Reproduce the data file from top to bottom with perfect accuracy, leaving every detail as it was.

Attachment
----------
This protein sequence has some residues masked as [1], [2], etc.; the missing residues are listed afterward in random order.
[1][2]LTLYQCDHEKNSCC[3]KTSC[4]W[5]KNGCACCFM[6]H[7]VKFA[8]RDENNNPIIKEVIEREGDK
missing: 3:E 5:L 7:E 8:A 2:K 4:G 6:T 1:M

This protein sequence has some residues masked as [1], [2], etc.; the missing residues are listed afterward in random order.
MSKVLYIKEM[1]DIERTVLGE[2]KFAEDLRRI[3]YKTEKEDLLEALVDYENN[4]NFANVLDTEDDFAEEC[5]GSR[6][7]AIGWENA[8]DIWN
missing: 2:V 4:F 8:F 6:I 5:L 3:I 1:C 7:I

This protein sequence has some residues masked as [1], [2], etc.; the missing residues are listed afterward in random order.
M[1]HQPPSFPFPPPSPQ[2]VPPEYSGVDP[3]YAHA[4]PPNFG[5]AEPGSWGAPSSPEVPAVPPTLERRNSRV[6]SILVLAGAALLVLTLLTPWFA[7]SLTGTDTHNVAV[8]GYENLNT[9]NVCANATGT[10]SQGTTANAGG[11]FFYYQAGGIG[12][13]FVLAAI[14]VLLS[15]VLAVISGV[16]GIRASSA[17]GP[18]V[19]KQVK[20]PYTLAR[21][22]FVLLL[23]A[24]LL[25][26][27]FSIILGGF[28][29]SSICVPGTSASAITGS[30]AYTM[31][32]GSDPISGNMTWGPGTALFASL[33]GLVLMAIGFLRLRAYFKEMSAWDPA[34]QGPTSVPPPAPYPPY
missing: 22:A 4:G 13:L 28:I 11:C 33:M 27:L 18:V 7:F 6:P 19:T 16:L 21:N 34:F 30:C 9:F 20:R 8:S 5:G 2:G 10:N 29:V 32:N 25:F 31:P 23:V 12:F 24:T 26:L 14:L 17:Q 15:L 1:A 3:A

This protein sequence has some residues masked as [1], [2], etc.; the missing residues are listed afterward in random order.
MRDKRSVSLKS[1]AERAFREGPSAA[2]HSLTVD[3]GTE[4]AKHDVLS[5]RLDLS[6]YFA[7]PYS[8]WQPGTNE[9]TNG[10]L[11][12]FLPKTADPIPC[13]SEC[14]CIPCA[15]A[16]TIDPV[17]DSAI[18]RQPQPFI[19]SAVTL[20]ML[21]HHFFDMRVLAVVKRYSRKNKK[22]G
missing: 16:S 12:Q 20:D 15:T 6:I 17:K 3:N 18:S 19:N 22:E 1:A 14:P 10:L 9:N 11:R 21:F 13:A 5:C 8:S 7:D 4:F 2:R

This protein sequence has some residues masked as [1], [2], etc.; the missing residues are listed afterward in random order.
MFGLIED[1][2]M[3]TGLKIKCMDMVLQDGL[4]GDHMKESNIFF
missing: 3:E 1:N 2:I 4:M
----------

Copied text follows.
This protein sequence has some residues masked as [1], [2], etc.; the missing residues are listed afterward in random order.
[1][2]LTLYQCDHEKNSCC[3]KTSC[4]W[5]KNGCACCFM[6]H[7]VKFA[8]RDENNNPIIKEVIEREGDK
missing: 3:E 5:L 7:E 8:A 2:K 4:G 6:T 1:M

This protein sequence has some residues masked as [1], [2], etc.; the missing residues are listed afterward in random order.
MSKVLYIKEM[1]DIERTVLGE[2]KFAEDLRRI[3]YKTEKEDLLEALVDYENN[4]NFANVLDTEDDFAEEC[5]GSR[6][7]AIGWENA[8]DIWN
missing: 2:V 4:F 8:F 6:I 5:L 3:I 1:C 7:I

This protein sequence has some residues masked as [1], [2], etc.; the missing residues are listed afterward in random order.
M[1]HQPPSFPFPPPSPQ[2]VPPEYSGVDP[3]YAHA[4]PPNFG[5]AEPGSWGAPSSPEVPAVPPTLERRNSRV[6]SILVLAGAALLVLTLLTPWFA[7]SLTGTDTHNVAV[8]GYENLNT[9]NVCANATGT[10]SQGTTANAGG[11]FFYYQAGGIG[12][13]FVLAAI[14]VLLS[15]VLAVISGV[16]GIRASSA[17]GP[18]V[19]KQVK[20]PYTLAR[21][22]FVLLL[23]A[24]LL[25][26][27]FSIILGGF[28][29]SSICVPGTSASAITGS[30]AYTM[31][32]GSDPISGNMTWGPGTALFASL[33]GLVLMAIGFLRLRAYFKEMSAWDPA[34]QGPTSVPPPAPYPPY
missing: 22:A 4:G 13:L 28:I 11:C 33:M 27:L 18:V 7:F 6:P 19:T 16:L 21:N 34:F 30:C 9:F 20:R 8:S 5:G 2:G 10:N 29:V 32:N 25:F 31:P 23:V 12:F 24:T 26:L 14:L 17:Q 15:L 1:A 3:A

This protein sequence has some residues masked as [1], [2], etc.; the missing residues are listed afterward in random order.
MRDKRSVSLKS[1]AERAFREGPSAA[2]HSLTVD[3]GTE[4]AKHDVLS[5]RLDLS[6]YFA[7]PYS[8]WQPGTNE[9]TNG[10]L[11][12]FLPKTADPIPC[13]SEC[14]CIPCA[15]A[16]TIDPV[17]DSAI[18]RQPQPFI[19]SAVTL[20]ML[21]HHFFDMRVLAVVKRYSRKNKK[22]G
missing: 16:S 12:Q 20:D 15:T 6:I 17:K 3:N 18:S 19:N 22:E 1:A 14:P 10:L 9:N 11:R 21:F 13:A 5:C 8:S 7:D 4:F 2:R

This protein sequence has some residues masked as [1], [2], etc.; the missing residues are listed afterward in random order.
MFGLIED[1][2]M[3]TGLKIKCMDMVLQDGL[4]GDHMKESNIFF
missing: 3:E 1:N 2:I 4:M